While we watch for potential local impacts from Hurricane Isaias, the Town of Carrboro’s Public Works and Stormwater Management teams are making sure that culverts and storm drains are clear of debris to reduce flooding.
Are You Prepared?
Check for news and weather updates at weather.gov/rah/. Governor Roy Cooper and Emergency Management leaders will give an update on the state’s hurricane preparations at 4 p.m. Friday, available via live stream at ncdps.gov To be prepared for an emergency situation, assemble an emergency supply kit. readync.org/
Just as crews check for issues on public property, residents can help ensure the drainage systems in their yards and neighborhoods continue functioning properly during and after a storm.
Preparing Before a Storm
Some of the most common stormwater issues are due to blockages in inlets, pipes, and swales. Most of these blockages can be avoided by performing a quick walk around your yard to check the following:
- Remove and secure any loose vegetative debris, such as grass clippings, branches, logs, etc. Do not store vegetative debris in swales, road gutter, or in your stream buffer.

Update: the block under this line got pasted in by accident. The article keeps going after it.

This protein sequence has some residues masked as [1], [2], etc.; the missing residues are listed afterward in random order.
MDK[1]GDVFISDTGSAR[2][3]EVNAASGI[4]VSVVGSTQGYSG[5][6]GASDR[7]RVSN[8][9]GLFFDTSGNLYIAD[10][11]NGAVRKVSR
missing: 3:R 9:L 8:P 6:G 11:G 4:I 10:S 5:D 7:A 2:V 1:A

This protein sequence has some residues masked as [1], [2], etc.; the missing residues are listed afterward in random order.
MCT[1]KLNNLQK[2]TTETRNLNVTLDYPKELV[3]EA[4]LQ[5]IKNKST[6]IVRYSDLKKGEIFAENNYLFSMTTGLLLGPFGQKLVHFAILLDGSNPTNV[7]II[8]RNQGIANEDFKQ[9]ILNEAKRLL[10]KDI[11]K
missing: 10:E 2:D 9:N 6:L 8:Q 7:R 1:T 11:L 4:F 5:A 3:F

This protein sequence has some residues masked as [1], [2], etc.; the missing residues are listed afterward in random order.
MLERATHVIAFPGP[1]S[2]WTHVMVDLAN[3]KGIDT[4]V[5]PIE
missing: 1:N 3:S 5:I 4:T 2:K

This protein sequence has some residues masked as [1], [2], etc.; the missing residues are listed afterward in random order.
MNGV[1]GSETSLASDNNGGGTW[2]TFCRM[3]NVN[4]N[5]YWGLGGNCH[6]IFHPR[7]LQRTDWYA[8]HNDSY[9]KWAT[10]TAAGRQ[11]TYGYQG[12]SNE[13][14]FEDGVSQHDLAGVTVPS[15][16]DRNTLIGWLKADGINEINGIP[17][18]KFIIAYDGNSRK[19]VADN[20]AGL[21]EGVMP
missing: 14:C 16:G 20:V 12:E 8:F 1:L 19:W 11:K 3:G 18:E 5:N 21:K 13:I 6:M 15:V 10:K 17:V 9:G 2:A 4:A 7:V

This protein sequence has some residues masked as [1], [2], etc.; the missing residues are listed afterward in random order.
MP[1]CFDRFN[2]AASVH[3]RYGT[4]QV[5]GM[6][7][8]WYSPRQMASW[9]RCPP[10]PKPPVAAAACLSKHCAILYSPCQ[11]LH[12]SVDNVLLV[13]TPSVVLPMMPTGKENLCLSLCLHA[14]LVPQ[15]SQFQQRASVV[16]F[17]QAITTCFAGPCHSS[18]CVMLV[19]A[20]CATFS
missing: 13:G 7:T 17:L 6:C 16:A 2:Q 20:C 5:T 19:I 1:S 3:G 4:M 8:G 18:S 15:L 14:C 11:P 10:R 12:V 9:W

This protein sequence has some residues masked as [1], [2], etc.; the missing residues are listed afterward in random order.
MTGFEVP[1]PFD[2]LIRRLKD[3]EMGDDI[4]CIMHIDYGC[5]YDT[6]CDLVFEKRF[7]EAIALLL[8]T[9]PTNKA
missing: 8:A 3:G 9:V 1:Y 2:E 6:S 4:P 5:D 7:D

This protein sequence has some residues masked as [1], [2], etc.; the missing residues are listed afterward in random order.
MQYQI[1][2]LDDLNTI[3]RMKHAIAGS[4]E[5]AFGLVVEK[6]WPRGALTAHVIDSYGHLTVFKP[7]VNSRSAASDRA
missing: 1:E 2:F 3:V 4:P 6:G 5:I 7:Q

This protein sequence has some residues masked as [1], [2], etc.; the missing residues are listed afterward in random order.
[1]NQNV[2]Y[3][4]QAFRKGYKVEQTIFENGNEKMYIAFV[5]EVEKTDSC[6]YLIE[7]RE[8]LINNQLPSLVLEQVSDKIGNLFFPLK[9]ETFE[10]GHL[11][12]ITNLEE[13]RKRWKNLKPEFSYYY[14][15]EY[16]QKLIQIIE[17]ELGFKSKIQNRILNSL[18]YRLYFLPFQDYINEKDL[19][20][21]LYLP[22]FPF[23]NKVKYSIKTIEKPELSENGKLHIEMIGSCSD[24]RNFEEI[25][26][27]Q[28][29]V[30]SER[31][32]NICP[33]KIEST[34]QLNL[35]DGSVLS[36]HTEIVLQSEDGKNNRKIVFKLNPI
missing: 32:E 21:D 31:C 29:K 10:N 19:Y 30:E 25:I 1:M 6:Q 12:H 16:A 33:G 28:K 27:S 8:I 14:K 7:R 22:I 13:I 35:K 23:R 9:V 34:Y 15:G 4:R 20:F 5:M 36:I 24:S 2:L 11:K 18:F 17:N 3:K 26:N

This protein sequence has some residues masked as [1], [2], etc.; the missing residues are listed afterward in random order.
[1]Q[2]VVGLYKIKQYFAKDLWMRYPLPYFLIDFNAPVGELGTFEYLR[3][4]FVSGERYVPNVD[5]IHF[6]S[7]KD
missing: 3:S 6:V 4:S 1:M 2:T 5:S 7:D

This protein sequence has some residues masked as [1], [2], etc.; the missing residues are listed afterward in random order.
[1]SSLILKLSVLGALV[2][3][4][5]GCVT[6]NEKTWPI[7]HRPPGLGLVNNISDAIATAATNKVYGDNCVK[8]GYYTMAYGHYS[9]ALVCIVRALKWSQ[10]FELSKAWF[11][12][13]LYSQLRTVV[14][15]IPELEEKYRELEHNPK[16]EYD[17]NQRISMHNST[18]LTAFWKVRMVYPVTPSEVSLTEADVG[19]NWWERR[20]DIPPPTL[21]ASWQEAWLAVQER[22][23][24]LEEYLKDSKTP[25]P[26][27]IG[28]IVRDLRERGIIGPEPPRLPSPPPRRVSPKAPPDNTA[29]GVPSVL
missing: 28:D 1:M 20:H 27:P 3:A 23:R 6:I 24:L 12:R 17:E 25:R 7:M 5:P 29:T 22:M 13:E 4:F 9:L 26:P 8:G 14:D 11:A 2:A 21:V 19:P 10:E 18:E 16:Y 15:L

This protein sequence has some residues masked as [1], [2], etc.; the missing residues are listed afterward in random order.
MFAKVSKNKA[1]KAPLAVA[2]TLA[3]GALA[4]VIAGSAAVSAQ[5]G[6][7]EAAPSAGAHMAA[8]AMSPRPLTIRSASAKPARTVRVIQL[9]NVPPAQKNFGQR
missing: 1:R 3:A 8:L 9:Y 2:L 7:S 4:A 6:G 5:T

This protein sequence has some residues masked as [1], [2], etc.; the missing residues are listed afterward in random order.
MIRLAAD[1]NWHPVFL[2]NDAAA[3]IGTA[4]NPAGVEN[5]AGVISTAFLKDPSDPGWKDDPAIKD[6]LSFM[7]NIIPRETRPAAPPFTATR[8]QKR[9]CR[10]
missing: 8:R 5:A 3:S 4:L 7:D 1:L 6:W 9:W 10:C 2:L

- Remove and secure any loose trash cans, toys, flower pots, outdoor furniture, and decorative yard items. These items can be carried by high water or wind into the drainage system and block the flow of water.
- Check your driveway culvert, stream buffers, and neighborhood stormwater control measures for any potential issues.
Responding to Heavy Rains in July
An intense thunderstorm moved through southern Orange County during the late afternoon on Wednesday, July 29. In addition to lightning strikes, downed trees, and power outages, the storm delivered a relatively short duration but high intensity rainfall.
Town of Carrboro staff have received reports of heavy flows in storm drains and related concerns. At least one small creek, Dry Gulch, came out of its banks and flooded some yards and areas in the Quarterpath Trace and Bolin Forest neighborhoods. A report of blue colored creek water in Jones Creek and a tributary (Buckhorn Branch) in northern Carrboro was also reported and has been investigated. Occasionally we find a stream that is an unnatural crystal blue, or blue green color. Learn more here: townofcarrboro.org/2411/What-is-THAT-in-the-stream
Staff have been following up with residents in these neighborhoods and elsewhere, and will continue to do so.
Ongoing Stormwater Utility Projects and Initiatives
To learn more about the Town’s current Stormwater program’s efforts, access a recent report at https://bit.ly/3hVTDKA, visit townofcarrboro.org/287/Stormwater or email email@example.com